In keeping with my daily theme of digging deeper into reality using Lay Cistercian practices and charisms, I noticed that there are levels of habits available to me, depending on how deep I go in my capacitas dei and conversio morae (growing more in Christ and gradually moving from false self to true self).

Level One: Silence, Solitude, Prayer, Work, and Community

Level Two: Stillness, Humility, Obedience, Daily Seeking God, Lectio Divina

Level Three: Here are some habits I need to reinforce my Level One and Two Habits. I discovered or maybe uncovered them in my Lectio as I keep seeking to grow deeper in my vertical prayer each day. They are in no order of priority.

Anticipation— I have been trying to allow my mind to be in my upper room alone with Christ. I find that my feeling is for anticipation, even if I know that what I anticipate is unclear or if can master my false self enough to be open to the possibility of all thoughts, feelings, and being with the person who is my center, The Christ Principle. In Christ’s School of Love, as defined by St. Benedict, among others, longing for the courts of the Lord is a habit not for the faint of Faith. It comes only after practice over and over, much like the love of a husband for a wife or children watching for their Dad to come home from school, walking at a distance but getting closer every minute.

Perseverance-– Each Lay Cistercian and I guess all monks and nuns experience the boredom of the ordinary, which I call the martyrdom of the Ordinary. Doing practices over and over each day, there is the temptation to think that the value is taking time to do, for example, Lectio Divina, or Liturgy of the Hours at a certain time. The habit of perseverance means those feelings of worthlessness or futility of praying must be met with the realization that all of it is our giving up to the Father’s love, respect, glory, and honor through, with, and in Christ, using the energy of the Holy Spirit. This confrontation of original sin means I take up my cross (doing the psychopathology of the normal) each day, not without thinking about it, but rather realizing that this struggle is what Christ experienced in the Garden of Gethsemani.

Fear of the Lord — St. Benedict wisely put “fear of the Lord” as the first step his monks should confront in putting on the cloak of humility overall they do. My sense of what this means is to sit next to Christ on a park bench in the middle of winter and try to abandon all my distractions so that I can listen to Christ. Christ is not only human but also God. Humility is a great habit that allows me to accept my adoption by the Father as an heir to the kingdom of heaven. In Lectio Divina, I try to use meditation on a Lectio (have in you the mind of Christ Jesus –Philippians 2:5-12) where I ask Jesus to help me grow deeper. Contemplation is when Christ speaks to me in my mind, and heart, and I must listen with “the ear of the heart.” I need to be aware of who God is. As my saying goes: I am not you; you are not me; God is not me; and I, most certainly, am not God.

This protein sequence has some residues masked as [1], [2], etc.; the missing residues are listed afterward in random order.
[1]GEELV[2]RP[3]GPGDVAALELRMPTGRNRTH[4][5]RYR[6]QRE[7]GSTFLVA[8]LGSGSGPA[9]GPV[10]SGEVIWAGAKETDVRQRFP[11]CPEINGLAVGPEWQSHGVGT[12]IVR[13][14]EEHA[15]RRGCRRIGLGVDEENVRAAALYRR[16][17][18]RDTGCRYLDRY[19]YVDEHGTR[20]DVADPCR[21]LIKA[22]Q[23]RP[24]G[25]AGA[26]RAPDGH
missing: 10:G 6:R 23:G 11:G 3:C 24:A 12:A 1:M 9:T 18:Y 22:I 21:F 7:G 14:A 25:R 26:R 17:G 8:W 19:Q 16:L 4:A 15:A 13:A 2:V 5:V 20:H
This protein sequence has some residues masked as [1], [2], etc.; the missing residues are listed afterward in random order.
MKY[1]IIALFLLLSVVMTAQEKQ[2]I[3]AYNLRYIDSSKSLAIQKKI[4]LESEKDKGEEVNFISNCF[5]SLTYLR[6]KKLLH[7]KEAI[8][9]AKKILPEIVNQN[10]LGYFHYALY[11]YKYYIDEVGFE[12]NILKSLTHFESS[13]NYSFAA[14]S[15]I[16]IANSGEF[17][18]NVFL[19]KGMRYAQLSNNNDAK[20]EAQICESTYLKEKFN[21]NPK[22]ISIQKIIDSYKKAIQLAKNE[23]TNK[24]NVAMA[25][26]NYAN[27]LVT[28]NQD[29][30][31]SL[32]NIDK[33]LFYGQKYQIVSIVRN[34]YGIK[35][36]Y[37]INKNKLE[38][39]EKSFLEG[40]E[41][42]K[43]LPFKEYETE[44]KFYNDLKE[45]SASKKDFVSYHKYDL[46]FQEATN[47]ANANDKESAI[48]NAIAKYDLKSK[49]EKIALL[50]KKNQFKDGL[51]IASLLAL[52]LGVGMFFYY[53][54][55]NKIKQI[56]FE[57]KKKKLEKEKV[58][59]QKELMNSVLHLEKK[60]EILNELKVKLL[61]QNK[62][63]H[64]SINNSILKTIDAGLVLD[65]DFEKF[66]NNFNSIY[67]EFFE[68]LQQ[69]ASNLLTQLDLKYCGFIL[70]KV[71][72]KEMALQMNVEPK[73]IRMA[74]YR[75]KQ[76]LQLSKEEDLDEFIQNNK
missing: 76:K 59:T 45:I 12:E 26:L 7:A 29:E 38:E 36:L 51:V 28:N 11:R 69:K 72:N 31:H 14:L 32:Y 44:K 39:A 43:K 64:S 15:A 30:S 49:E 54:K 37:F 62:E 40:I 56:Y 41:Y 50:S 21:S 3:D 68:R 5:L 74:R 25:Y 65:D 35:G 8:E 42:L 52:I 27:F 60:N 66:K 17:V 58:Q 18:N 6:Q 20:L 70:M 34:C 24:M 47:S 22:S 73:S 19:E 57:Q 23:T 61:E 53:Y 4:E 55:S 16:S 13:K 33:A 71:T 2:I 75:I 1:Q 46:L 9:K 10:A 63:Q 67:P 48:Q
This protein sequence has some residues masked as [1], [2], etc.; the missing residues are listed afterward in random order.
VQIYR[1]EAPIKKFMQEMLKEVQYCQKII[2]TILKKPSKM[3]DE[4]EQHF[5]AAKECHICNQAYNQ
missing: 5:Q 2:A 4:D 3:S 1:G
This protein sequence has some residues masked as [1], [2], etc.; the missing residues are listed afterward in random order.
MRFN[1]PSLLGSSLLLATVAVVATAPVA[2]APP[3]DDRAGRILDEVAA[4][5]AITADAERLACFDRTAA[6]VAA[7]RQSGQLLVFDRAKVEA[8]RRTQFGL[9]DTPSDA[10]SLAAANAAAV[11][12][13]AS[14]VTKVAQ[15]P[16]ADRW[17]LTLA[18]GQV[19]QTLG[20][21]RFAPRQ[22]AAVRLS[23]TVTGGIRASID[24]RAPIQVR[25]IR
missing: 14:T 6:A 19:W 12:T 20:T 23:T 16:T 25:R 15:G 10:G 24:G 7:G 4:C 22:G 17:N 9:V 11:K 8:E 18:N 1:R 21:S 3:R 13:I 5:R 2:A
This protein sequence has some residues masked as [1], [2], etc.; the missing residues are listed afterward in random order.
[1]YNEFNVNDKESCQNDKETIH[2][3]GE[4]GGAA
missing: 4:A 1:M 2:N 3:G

Not worrying about Heaven — Heaven is now. Each day is an eternity. Each day is sufficient unto itself. I don’t worry about going to Heaven. Jesus told us not to worry about what we are to eat, what to wear, and, I might add, what Heaven after we die is like. Jesus Ascended into Heaven to prepare a place for all those with adoption, so we could be happy with Him forever. This is not a physical world, like Mars or another planet, but a containment field (an imperfect image) where I can fulfill my humanity by growing in consciousness, knowledge, love, and service (the image and likeness of God). Christ is Assumed, body and blood, soul and divinity, as is Mary, his mother, assumed through the overshadowing of the Holy Spirit (once again) body and blood in her human nature only. This is our destiny. I am unclear about what it looks like, but I want to go there because Christ is there.

Linking with the Golden Thread –– Community is important for those gathered together as Church Universal. Each human who ever lived contains the sum total of what they have learned about life. Some say it ends at death; some say it never ends. I have the power to link all those experiences, which I think help me become more human and fulfill my destiny as defined by my nature. This Golden Thread is Christ who gives me the task of creating my heaven (or hell) on earth using the tread which links all things together in wisdom and truth. What I like together, I can take with me to heaven.

It takes work to sustain my Faith, and these are some habits on which I rely for help.


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